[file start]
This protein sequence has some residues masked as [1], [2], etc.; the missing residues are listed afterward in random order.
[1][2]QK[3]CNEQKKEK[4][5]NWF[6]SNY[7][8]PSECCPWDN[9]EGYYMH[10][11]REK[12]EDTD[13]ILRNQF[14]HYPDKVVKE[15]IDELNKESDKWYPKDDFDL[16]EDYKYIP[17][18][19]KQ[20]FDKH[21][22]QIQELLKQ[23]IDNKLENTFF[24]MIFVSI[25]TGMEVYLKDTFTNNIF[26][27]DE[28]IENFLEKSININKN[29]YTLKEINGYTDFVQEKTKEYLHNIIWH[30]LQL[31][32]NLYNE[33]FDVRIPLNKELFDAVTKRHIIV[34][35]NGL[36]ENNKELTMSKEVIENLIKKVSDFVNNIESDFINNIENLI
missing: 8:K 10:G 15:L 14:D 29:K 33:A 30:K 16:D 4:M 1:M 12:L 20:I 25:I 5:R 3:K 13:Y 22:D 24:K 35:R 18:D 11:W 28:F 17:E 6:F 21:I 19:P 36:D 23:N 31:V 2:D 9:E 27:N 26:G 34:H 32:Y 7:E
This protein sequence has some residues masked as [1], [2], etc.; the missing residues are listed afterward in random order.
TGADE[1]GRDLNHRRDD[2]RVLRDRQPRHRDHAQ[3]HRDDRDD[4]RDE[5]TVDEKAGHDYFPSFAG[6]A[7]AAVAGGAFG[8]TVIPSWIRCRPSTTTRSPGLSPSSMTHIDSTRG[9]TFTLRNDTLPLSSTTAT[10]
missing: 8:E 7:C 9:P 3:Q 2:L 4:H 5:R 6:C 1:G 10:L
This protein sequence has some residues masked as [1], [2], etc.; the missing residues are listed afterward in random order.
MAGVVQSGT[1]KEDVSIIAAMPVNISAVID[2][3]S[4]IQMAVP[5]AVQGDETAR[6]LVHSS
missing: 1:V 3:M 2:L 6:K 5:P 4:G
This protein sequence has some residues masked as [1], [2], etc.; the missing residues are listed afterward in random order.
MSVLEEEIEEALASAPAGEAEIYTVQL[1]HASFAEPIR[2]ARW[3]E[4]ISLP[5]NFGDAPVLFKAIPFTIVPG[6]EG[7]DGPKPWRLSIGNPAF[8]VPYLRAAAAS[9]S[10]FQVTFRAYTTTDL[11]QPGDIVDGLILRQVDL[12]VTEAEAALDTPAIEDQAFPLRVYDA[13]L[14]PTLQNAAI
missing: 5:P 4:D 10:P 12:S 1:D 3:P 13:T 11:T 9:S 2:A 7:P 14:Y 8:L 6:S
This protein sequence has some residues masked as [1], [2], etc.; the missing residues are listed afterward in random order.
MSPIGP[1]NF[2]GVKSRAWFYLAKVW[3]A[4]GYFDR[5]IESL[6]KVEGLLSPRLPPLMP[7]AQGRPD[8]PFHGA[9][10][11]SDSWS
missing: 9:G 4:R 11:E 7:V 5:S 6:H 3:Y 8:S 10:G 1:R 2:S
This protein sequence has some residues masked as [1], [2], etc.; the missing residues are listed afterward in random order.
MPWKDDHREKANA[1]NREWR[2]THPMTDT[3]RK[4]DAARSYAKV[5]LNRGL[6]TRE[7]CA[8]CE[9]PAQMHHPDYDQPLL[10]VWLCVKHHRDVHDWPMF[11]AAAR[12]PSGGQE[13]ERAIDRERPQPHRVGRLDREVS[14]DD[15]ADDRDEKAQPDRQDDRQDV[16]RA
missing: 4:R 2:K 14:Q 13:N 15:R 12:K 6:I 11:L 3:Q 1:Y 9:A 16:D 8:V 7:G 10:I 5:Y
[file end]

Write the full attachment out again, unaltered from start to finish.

This protein sequence has some residues masked as [1], [2], etc.; the missing residues are listed afterward in random order.
[1][2]QK[3]CNEQKKEK[4][5]NWF[6]SNY[7][8]PSECCPWDN[9]EGYYMH[10][11]REK[12]EDTD[13]ILRNQF[14]HYPDKVVKE[15]IDELNKESDKWYPKDDFDL[16]EDYKYIP[17][18][19]KQ[20]FDKH[21][22]QIQELLKQ[23]IDNKLENTFF[24]MIFVSI[25]TGMEVYLKDTFTNNIF[26][27]DE[28]IENFLEKSININKN[29]YTLKEINGYTDFVQEKTKEYLHNIIWH[30]LQL[31][32]NLYNE[33]FDVRIPLNKELFDAVTKRHIIV[34][35]NGL[36]ENNKELTMSKEVIENLIKKVSDFVNNIESDFINNIENLI
missing: 8:K 10:G 15:L 14:D 29:K 33:A 30:K 16:D 4:M 1:M 12:L 20:I 25:I 5:R 3:K 13:Y 22:D 24:K 35:R 18:D 11:W 28:F 17:E 6:F 21:I 19:P 36:D 23:N 31:V 2:D 9:E 27:N 26:G 34:H 32:Y 7:E
This protein sequence has some residues masked as [1], [2], etc.; the missing residues are listed afterward in random order.
TGADE[1]GRDLNHRRDD[2]RVLRDRQPRHRDHAQ[3]HRDDRDD[4]RDE[5]TVDEKAGHDYFPSFAG[6]A[7]AAVAGGAFG[8]TVIPSWIRCRPSTTTRSPGLSPSSMTHIDSTRG[9]TFTLRNDTLPLSSTTAT[10]
missing: 8:E 7:C 9:P 3:Q 2:L 4:H 5:R 6:C 1:G 10:L
This protein sequence has some residues masked as [1], [2], etc.; the missing residues are listed afterward in random order.
MAGVVQSGT[1]KEDVSIIAAMPVNISAVID[2][3]S[4]IQMAVP[5]AVQGDETAR[6]LVHSS
missing: 1:V 3:M 2:L 6:K 5:P 4:G
This protein sequence has some residues masked as [1], [2], etc.; the missing residues are listed afterward in random order.
MSVLEEEIEEALASAPAGEAEIYTVQL[1]HASFAEPIR[2]ARW[3]E[4]ISLP[5]NFGDAPVLFKAIPFTIVPG[6]EG[7]DGPKPWRLSIGNPAF[8]VPYLRAAAAS[9]S[10]FQVTFRAYTTTDL[11]QPGDIVDGLILRQVDL[12]VTEAEAALDTPAIEDQAFPLRVYDA[13]L[14]PTLQNAAI
missing: 5:P 4:D 10:P 12:S 1:D 3:P 13:T 11:T 9:S 2:A 7:P 14:Y 8:L 6:S
This protein sequence has some residues masked as [1], [2], etc.; the missing residues are listed afterward in random order.
MSPIGP[1]NF[2]GVKSRAWFYLAKVW[3]A[4]GYFDR[5]IESL[6]KVEGLLSPRLPPLMP[7]AQGRPD[8]PFHGA[9][10][11]SDSWS
missing: 9:G 4:R 11:E 7:V 5:S 6:H 3:Y 8:S 10:G 1:R 2:S
This protein sequence has some residues masked as [1], [2], etc.; the missing residues are listed afterward in random order.
MPWKDDHREKANA[1]NREWR[2]THPMTDT[3]RK[4]DAARSYAKV[5]LNRGL[6]TRE[7]CA[8]CE[9]PAQMHHPDYDQPLL[10]VWLCVKHHRDVHDWPMF[11]AAAR[12]PSGGQE[13]ERAIDRERPQPHRVGRLDREVS[14]DD[15]ADDRDEKAQPDRQDDRQDV[16]RA
missing: 4:R 2:K 14:Q 13:N 15:R 12:K 6:I 11:L 3:Q 1:Y 9:A 16:D 8:V 7:G 10:I 5:Y